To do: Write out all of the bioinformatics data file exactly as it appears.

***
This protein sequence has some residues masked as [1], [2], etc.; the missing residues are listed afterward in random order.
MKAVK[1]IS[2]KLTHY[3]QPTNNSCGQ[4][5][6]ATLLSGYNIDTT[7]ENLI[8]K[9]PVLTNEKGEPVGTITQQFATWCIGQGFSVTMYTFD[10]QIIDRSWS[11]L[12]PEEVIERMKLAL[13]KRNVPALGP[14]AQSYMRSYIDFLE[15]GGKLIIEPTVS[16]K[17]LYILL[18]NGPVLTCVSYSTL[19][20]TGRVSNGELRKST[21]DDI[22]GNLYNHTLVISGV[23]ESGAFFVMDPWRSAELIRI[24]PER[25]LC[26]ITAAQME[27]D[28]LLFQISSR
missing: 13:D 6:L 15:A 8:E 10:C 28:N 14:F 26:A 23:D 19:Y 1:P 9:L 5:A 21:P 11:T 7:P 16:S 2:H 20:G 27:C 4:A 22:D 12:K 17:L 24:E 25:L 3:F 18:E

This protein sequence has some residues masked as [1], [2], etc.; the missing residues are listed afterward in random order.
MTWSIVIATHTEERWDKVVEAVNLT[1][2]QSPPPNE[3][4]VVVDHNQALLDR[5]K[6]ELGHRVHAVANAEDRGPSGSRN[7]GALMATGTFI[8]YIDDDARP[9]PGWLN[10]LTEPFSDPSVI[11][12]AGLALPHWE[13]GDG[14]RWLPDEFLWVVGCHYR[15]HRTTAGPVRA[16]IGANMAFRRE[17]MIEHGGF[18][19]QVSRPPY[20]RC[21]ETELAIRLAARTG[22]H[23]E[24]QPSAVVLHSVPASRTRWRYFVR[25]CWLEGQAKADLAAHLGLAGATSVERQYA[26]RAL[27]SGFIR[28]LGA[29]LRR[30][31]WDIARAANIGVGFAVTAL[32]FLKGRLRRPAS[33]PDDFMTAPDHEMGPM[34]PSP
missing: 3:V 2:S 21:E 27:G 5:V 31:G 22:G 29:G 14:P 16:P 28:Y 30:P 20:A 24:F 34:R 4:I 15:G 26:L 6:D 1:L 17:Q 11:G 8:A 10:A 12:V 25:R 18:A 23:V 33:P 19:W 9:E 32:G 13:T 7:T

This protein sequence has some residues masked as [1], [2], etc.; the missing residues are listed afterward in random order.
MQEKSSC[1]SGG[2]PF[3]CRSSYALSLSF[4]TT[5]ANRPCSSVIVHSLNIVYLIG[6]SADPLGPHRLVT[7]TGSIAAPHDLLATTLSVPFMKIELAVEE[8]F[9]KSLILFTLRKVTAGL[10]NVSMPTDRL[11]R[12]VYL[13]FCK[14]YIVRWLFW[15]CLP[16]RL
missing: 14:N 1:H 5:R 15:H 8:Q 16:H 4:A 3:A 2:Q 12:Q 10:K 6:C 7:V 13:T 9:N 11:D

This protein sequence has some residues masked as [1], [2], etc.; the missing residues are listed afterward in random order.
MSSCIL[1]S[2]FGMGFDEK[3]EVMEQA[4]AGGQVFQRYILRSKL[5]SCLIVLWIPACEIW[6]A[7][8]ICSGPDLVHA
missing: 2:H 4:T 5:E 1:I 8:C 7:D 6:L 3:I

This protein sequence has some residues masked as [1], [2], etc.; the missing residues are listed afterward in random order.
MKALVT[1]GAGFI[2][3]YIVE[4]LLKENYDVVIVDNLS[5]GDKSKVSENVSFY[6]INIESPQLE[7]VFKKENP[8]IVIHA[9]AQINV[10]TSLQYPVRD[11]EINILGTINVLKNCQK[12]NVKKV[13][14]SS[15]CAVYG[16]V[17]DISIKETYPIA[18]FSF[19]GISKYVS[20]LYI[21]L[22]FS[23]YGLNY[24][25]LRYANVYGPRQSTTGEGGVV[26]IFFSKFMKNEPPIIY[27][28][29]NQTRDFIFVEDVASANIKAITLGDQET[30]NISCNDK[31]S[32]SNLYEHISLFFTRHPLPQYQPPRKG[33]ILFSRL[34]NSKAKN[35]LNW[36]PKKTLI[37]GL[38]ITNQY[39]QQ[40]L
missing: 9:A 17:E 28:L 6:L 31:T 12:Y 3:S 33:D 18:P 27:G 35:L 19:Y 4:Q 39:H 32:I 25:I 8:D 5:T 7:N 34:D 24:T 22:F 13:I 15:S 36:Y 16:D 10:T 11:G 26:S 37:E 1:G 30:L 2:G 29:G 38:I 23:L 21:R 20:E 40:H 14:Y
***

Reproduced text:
This protein sequence has some residues masked as [1], [2], etc.; the missing residues are listed afterward in random order.
MKAVK[1]IS[2]KLTHY[3]QPTNNSCGQ[4][5][6]ATLLSGYNIDTT[7]ENLI[8]K[9]PVLTNEKGEPVGTITQQFATWCIGQGFSVTMYTFD[10]QIIDRSWS[11]L[12]PEEVIERMKLAL[13]KRNVPALGP[14]AQSYMRSYIDFLE[15]GGKLIIEPTVS[16]K[17]LYILL[18]NGPVLTCVSYSTL[19][20]TGRVSNGELRKST[21]DDI[22]GNLYNHTLVISGV[23]ESGAFFVMDPWRSAELIRI[24]PER[25]LC[26]ITAAQME[27]D[28]LLFQISSR
missing: 13:D 6:L 15:A 8:E 10:C 28:N 14:F 26:A 23:D 19:Y 1:P 9:L 5:A 21:P 11:T 7:P 16:S 2:H 20:G 27:C 4:A 22:D 12:K 17:L 24:E 25:L 3:F 18:E

This protein sequence has some residues masked as [1], [2], etc.; the missing residues are listed afterward in random order.
MTWSIVIATHTEERWDKVVEAVNLT[1][2]QSPPPNE[3][4]VVVDHNQALLDR[5]K[6]ELGHRVHAVANAEDRGPSGSRN[7]GALMATGTFI[8]YIDDDARP[9]PGWLN[10]LTEPFSDPSVI[11][12]AGLALPHWE[13]GDG[14]RWLPDEFLWVVGCHYR[15]HRTTAGPVRA[16]IGANMAFRRE[17]MIEHGGF[18][19]QVSRPPY[20]RC[21]ETELAIRLAARTG[22]H[23]E[24]QPSAVVLHSVPASRTRWRYFVR[25]CWLEGQAKADLAAHLGLAGATSVERQYA[26]RAL[27]SGFIR[28]LGA[29]LRR[30][31]WDIARAANIGVGFAVTAL[32]FLKGRLRRPAS[33]PDDFMTAPDHEMGPM[34]PSP
missing: 3:V 2:S 21:E 27:G 5:V 31:G 22:G 29:G 14:P 16:P 28:Y 30:P 20:A 24:F 34:R 4:I 15:G 26:L 6:D 1:L 17:Q 11:G 8:A 10:A 12:V 25:R 18:A 23:V 33:P 19:W 9:E 32:G 13:T 7:T

This protein sequence has some residues masked as [1], [2], etc.; the missing residues are listed afterward in random order.
MQEKSSC[1]SGG[2]PF[3]CRSSYALSLSF[4]TT[5]ANRPCSSVIVHSLNIVYLIG[6]SADPLGPHRLVT[7]TGSIAAPHDLLATTLSVPFMKIELAVEE[8]F[9]KSLILFTLRKVTAGL[10]NVSMPTDRL[11]R[12]VYL[13]FCK[14]YIVRWLFW[15]CLP[16]RL
missing: 14:N 1:H 5:R 15:H 8:Q 16:H 4:A 3:A 2:Q 12:Q 10:K 6:C 7:V 13:T 9:N 11:D

This protein sequence has some residues masked as [1], [2], etc.; the missing residues are listed afterward in random order.
MSSCIL[1]S[2]FGMGFDEK[3]EVMEQA[4]AGGQVFQRYILRSKL[5]SCLIVLWIPACEIW[6]A[7][8]ICSGPDLVHA
missing: 2:H 4:T 5:E 1:I 8:C 7:D 6:L 3:I

This protein sequence has some residues masked as [1], [2], etc.; the missing residues are listed afterward in random order.
MKALVT[1]GAGFI[2][3]YIVE[4]LLKENYDVVIVDNLS[5]GDKSKVSENVSFY[6]INIESPQLE[7]VFKKENP[8]IVIHA[9]AQINV[10]TSLQYPVRD[11]EINILGTINVLKNCQK[12]NVKKV[13][14]SS[15]CAVYG[16]V[17]DISIKETYPIA[18]FSF[19]GISKYVS[20]LYI[21]L[22]FS[23]YGLNY[24][25]LRYANVYGPRQSTTGEGGVV[26]IFFSKFMKNEPPIIY[27][28][29]NQTRDFIFVEDVASANIKAITLGDQET[30]NISCNDK[31]S[32]SNLYEHISLFFTRHPLPQYQPPRKG[33]ILFSRL[34]NSKAKN[35]LNW[36]PKKTLI[37]GL[38]ITNQY[39]QQ[40]L
missing: 9:A 17:E 28:L 6:L 31:T 12:Y 3:S 33:D 18:P 27:G 35:L 19:Y 4:Q 39:H 32:I 25:I 8:D 5:T 7:N 34:D 24:T 22:F 13:I 15:S 36:Y 16:D 10:T 11:G 26:S 37:E 1:G 30:L 2:G 29:G 38:I 23:L 21:R 20:E 40:H 14:Y